DASSIN, JULES - OBITUARY
Jules Dassin made a string of classic films noir, peaking with the French
heist drama, Rififi, as well as a handful of underwhelming films later in his
career, writes Geoff Gardner of the filmmakerís substantial legacy.
Jules Dassin made seven features as a contract director at MGM between 1942 and
1946. Dedicated watchers of Turner Classic Movies can see them all on the
channelís regular rotation. Nothing in them however prepares you for the shock
and brilliance of the next five movies he made between 1947 and 1956. Brute
Force, The Naked City, Thieves Highway, Night and the City and, after shifting
to France to escape the McCarthy blacklist, Rififi, made in 1956. Dassin took to
modern film noir like few others and made a series of films of quite astonishing
realism. They are powerful studies of contemporary society and are highly
regarded, regularly revived at festivals and issued in prestigious DVD editions
to this day.
It was quite a streak. Dassin had absorbed the lessons given by Huston, Siodmak,
Welles, Hathaway and the Italian neo-realists and his reputation soared. Rififi
was also memorable for its now much imitated robbery sequence, 11 minutes of
silence as the jewellery heist is carried out.
Dassin was on a high and he followed that with an adaptation of Nikos
Kazantzakis He Who Must Die made in Greece. There he found the Greek actress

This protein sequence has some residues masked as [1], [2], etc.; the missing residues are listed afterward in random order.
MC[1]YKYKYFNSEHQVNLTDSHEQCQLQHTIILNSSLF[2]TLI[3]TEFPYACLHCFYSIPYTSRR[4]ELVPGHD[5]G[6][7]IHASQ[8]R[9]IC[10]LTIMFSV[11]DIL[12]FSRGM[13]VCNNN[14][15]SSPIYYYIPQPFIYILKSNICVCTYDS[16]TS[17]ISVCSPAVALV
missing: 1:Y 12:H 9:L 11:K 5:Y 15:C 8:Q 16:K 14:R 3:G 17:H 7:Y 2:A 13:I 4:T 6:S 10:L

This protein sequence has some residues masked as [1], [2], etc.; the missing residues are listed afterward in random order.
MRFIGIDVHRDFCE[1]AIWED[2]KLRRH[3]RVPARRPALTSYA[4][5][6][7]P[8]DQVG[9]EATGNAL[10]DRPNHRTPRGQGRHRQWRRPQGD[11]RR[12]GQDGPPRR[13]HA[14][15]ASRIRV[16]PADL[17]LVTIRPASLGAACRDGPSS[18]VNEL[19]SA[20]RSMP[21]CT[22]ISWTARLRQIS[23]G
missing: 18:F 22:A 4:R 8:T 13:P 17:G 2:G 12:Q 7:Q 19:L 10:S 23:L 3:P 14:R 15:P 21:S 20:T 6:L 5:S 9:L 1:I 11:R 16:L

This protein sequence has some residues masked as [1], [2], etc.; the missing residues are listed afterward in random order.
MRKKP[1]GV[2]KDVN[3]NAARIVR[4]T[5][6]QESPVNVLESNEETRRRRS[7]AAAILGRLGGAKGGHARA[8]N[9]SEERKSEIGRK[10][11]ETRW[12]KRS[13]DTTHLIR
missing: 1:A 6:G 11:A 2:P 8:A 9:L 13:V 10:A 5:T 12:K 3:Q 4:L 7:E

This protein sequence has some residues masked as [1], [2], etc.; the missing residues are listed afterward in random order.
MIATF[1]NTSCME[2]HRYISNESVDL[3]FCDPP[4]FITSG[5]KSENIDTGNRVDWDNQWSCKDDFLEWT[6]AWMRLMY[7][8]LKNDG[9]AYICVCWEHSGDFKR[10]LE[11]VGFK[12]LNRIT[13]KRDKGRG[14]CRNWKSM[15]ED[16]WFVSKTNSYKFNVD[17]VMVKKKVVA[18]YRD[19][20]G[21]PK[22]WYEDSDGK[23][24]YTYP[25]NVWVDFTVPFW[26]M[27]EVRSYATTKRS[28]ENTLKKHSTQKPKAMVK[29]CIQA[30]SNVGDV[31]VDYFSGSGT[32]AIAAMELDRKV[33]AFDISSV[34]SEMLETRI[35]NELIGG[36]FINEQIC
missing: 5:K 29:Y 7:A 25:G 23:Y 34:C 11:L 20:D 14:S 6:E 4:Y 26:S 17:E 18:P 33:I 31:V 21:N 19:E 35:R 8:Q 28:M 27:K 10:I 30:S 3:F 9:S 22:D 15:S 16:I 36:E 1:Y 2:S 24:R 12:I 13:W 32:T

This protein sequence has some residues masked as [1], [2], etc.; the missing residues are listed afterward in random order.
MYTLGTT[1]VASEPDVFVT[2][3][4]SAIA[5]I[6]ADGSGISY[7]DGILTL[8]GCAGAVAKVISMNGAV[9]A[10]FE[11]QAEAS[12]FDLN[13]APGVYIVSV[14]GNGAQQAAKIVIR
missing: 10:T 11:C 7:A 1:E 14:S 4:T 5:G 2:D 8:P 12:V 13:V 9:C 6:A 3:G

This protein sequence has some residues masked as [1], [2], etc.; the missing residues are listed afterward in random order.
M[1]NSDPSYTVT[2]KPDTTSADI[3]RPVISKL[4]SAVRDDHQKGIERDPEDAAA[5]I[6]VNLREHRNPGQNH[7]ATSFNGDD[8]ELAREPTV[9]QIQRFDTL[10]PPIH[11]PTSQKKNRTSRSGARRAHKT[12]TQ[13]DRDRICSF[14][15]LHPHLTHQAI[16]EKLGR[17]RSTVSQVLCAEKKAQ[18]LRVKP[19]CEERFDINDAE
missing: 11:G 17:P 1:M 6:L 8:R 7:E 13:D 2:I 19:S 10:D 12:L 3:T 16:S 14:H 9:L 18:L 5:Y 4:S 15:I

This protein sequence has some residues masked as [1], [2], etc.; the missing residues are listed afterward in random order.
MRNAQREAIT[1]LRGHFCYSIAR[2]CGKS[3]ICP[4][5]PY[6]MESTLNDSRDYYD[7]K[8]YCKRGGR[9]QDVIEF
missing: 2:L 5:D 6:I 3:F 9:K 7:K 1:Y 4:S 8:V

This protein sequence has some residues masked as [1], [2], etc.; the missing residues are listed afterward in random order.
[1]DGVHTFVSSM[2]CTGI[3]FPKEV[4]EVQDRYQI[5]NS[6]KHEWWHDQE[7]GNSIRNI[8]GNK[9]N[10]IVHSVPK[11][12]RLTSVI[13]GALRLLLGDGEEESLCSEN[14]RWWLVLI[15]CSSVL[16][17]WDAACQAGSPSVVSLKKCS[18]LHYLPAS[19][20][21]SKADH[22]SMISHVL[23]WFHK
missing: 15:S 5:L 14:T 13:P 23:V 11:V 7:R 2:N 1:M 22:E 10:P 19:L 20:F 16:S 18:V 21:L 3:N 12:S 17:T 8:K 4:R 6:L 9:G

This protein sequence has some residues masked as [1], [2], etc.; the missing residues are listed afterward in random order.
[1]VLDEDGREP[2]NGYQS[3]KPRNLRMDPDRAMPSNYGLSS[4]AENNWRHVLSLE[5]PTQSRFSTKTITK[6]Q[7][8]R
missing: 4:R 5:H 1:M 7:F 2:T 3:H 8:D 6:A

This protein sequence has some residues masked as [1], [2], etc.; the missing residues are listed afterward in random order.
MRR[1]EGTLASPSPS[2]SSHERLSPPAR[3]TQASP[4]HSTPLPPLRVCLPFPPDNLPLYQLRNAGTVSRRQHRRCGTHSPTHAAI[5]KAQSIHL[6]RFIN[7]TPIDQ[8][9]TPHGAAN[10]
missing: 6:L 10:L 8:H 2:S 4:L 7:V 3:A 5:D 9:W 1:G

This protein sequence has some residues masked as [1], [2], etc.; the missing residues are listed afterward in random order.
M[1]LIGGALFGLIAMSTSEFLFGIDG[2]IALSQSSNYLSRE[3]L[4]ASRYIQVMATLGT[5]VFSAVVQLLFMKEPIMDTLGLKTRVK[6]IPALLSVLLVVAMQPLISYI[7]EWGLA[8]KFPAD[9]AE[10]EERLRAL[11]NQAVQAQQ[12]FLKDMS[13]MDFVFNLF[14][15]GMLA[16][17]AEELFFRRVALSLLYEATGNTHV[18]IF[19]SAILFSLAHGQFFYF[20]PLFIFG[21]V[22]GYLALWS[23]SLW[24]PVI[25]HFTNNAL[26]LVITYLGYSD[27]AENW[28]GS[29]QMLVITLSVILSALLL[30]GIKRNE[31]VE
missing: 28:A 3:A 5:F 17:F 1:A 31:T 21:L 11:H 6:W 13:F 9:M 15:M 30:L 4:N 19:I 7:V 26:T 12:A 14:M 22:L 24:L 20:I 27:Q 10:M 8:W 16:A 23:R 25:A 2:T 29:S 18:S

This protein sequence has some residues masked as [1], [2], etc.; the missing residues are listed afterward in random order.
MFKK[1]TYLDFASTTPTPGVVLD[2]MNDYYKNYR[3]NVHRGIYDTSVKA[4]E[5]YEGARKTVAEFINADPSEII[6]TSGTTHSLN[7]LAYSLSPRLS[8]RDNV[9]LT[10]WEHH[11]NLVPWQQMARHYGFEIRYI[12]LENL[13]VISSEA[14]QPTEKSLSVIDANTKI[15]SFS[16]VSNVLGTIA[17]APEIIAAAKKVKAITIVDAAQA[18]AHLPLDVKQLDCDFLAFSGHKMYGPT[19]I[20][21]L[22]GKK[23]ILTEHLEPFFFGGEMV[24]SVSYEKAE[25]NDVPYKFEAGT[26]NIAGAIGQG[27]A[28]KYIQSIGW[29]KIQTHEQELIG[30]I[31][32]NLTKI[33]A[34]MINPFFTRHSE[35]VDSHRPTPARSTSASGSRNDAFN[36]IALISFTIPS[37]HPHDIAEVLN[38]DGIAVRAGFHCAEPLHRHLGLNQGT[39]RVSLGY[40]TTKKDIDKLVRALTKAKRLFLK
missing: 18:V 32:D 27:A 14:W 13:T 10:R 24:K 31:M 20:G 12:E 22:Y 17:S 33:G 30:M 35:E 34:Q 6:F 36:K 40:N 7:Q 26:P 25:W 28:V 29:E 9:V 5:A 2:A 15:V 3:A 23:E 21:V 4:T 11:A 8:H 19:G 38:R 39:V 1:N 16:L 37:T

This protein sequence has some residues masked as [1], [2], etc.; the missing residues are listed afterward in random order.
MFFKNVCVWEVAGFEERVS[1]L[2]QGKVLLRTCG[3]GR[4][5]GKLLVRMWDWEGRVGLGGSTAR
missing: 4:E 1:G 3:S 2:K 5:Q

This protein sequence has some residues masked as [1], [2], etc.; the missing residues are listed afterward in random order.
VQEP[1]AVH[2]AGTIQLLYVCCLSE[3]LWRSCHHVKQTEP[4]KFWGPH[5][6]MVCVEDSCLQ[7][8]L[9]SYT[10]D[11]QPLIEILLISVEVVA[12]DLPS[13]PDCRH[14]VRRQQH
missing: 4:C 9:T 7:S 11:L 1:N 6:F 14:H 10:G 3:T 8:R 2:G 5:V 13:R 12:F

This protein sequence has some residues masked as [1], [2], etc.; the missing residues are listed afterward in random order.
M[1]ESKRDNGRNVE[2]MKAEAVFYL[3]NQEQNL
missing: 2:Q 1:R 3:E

Melina Mercouri to become Galatea to his Acis. She would feature in many of his
movies from then on, starting with La Loi (1959) until she gained massive
international attention in Dassinís deeply sentimental movie about a prostitute
with a heart of gold Never on Sunday. Mercouriís somewhat overblown presence got
her a shared best actress prize at Cannes in 1960 and an Oscar nomination.
Dassin had become attracted to big literary subjects and made two films
legendary as overblown duds - Phaedra and 10.30 pm Summer. Critics were very
cruel about both, deservedly. In between them he had a success of sorts,
repeating the formula, if not the milieu, of Rififi with Topkapi another heist
movie but this time set in exotic Istanbul and featuring an all star cast, led
of course by Mercouri.
From the late 60s onwards he roamed the world making films here and there but
none gained any great box-office or critical attention, His last film Circle of
Two was made in Canada in 1980. Dassinís was a career that petered out but it
will remain memorable for that extraordinary series of film noirs made in the
late forties and early fifties, and for Rififi, a brilliant film about the
Parisian criminal world which contains a single sequence of quite stunning
dexterity. Still quite a legacy.
Topkapi (left); Circle of Two
Published: April 10, 2008
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Jules Dassin - in 1969
Born Middletown, Connecticut, 18/12/1911
died 31/3/2008, Athens.
... with wife Melina Mercouri in 1964